Table 1Demographic descriptors of young adults (ages 18–25): Household Pulse Survey (March, 2021)
      Young adult analytic sample (unweighted N = 5,082)Weighted %
      Sex
       Male53.3%
       Female46.7%
      Race/ethnicity
       Non-Hispanic white56.7%
       Non-Hispanic black7.8%
       Hispanic22.8%
       Non-Hispanic – Asian7.6%
       Non-Hispanic – Other, more than 1 race5.0%
      Insurance status
       Private70.4%
       Public8.6%
       Both private and public6.2%
       Other (not described enough to be categories into private/public categories)1.6%
       Uninsured13.2%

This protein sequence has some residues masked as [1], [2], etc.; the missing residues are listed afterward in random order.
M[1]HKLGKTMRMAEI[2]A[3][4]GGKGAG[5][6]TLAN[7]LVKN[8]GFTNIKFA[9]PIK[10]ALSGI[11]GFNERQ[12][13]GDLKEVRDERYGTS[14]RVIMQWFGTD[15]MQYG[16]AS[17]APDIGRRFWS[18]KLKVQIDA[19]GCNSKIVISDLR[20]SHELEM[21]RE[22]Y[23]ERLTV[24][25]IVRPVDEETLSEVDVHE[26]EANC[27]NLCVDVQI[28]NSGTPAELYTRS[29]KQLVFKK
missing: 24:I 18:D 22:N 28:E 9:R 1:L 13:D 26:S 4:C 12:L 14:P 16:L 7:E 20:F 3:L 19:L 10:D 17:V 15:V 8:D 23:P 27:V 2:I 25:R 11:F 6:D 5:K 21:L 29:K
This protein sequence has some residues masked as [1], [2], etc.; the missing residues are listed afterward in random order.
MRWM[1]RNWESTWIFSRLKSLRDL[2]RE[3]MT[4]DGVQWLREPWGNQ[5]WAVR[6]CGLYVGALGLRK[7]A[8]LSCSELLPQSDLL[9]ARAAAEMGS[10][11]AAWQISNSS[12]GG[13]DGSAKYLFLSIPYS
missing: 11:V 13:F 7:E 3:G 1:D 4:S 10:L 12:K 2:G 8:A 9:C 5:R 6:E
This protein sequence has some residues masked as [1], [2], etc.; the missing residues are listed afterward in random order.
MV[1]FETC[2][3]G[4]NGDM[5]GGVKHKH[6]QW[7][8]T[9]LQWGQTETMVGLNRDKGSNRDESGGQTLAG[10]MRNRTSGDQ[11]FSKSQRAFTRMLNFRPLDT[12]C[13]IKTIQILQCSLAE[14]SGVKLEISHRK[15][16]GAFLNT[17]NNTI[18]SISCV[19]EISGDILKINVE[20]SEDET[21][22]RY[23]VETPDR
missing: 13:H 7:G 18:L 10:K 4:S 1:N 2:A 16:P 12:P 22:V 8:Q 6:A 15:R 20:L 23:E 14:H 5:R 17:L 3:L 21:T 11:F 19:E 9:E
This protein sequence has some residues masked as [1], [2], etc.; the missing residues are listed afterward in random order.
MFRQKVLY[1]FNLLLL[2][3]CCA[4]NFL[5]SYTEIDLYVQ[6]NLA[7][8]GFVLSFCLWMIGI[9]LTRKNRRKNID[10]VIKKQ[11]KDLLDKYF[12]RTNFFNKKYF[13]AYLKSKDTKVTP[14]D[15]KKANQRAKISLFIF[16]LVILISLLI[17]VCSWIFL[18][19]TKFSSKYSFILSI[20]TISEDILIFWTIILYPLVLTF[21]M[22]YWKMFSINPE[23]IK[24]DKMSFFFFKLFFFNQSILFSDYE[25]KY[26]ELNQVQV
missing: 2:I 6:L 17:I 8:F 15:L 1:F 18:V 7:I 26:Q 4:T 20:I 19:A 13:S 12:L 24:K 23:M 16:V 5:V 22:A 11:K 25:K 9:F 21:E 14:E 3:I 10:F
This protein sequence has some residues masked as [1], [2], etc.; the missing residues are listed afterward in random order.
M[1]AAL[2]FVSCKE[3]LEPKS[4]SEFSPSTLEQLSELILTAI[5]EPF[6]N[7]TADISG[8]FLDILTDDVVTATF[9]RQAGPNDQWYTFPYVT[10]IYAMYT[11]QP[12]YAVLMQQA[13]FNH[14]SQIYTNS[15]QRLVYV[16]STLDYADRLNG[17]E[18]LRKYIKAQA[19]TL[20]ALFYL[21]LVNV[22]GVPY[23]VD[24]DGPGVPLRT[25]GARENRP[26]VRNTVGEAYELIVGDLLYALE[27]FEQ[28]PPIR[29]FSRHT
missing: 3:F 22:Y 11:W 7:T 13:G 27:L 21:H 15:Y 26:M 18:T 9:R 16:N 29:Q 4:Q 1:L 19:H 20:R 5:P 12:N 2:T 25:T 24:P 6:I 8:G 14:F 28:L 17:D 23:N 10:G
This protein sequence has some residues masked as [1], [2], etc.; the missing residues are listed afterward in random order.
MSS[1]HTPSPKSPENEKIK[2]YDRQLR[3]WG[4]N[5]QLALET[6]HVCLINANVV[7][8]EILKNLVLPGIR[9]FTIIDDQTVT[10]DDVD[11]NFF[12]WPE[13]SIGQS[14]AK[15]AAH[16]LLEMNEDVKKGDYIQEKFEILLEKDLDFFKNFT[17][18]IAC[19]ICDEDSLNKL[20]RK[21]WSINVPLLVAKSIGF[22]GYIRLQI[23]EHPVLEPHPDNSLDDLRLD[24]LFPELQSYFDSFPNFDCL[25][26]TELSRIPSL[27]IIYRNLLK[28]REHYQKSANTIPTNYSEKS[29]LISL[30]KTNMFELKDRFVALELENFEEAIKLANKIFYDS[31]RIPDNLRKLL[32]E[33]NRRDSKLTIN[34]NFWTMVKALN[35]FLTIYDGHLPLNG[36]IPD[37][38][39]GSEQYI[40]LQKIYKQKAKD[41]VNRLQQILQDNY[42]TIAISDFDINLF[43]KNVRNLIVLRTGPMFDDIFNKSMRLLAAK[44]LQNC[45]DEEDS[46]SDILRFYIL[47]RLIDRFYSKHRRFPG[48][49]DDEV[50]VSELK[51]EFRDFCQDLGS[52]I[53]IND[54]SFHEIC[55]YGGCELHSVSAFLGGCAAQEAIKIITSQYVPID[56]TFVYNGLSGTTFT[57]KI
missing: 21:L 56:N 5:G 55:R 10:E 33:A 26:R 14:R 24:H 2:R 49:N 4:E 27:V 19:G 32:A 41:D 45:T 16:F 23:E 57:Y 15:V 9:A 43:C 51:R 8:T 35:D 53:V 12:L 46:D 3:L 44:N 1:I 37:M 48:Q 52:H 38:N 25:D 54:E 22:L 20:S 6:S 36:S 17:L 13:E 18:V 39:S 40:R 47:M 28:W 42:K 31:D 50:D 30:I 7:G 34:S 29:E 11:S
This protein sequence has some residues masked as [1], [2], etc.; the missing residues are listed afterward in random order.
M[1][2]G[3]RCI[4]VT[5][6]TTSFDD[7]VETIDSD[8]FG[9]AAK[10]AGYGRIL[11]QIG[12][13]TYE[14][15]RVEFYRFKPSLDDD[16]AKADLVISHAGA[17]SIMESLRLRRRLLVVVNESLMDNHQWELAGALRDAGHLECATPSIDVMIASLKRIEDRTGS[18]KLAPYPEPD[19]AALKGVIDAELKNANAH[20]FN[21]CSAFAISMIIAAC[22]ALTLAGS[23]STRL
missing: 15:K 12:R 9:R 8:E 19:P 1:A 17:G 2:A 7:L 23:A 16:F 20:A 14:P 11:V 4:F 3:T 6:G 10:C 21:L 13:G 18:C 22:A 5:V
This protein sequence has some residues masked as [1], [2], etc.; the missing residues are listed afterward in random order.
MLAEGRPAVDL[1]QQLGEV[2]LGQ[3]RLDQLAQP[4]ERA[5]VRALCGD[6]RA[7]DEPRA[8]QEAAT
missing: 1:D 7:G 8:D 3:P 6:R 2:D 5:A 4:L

Table 2COVID-19 vaccination status, intention and perspectives among young adults (ages 18-25): Household Pulse Survey (March, 2021)
      Have received a COVID-19 vaccine? (Full sample, n = 5,082)Young adults (18–25 years)

      Weighted %
      Yes ("vaccinated")17.0%
      No ("unvaccinated")83.0%
      If YES/vaccinated: Did you receive or plan to receive all needed doses?
       Yes (got or plan to get both)96.6%
       No3.4%
      If NO/unvaccinated: Once vaccine is available, would you get a vaccine?
       Definitely will50.8%
       Probably will25.5%
       Probably will not14.2%
       Definitely will not9.6%
      If not Definitely Will:

      What are reasons for not definitely planning to get vaccine?

      Checklist (check all that apply)
      All non “definitely will get” (49.2% of unvaccinated)Probably will get vaccine (25.5% of unvaccinated)Probably or definitely will not get vaccine (23.7% of unvaccinated)
       I plan to wait and see if it is safe and may get it later56.2%62.1%49.8%
       I am concerned about possible side effects of a COVID-19 vaccine53.4%52.8%54.0%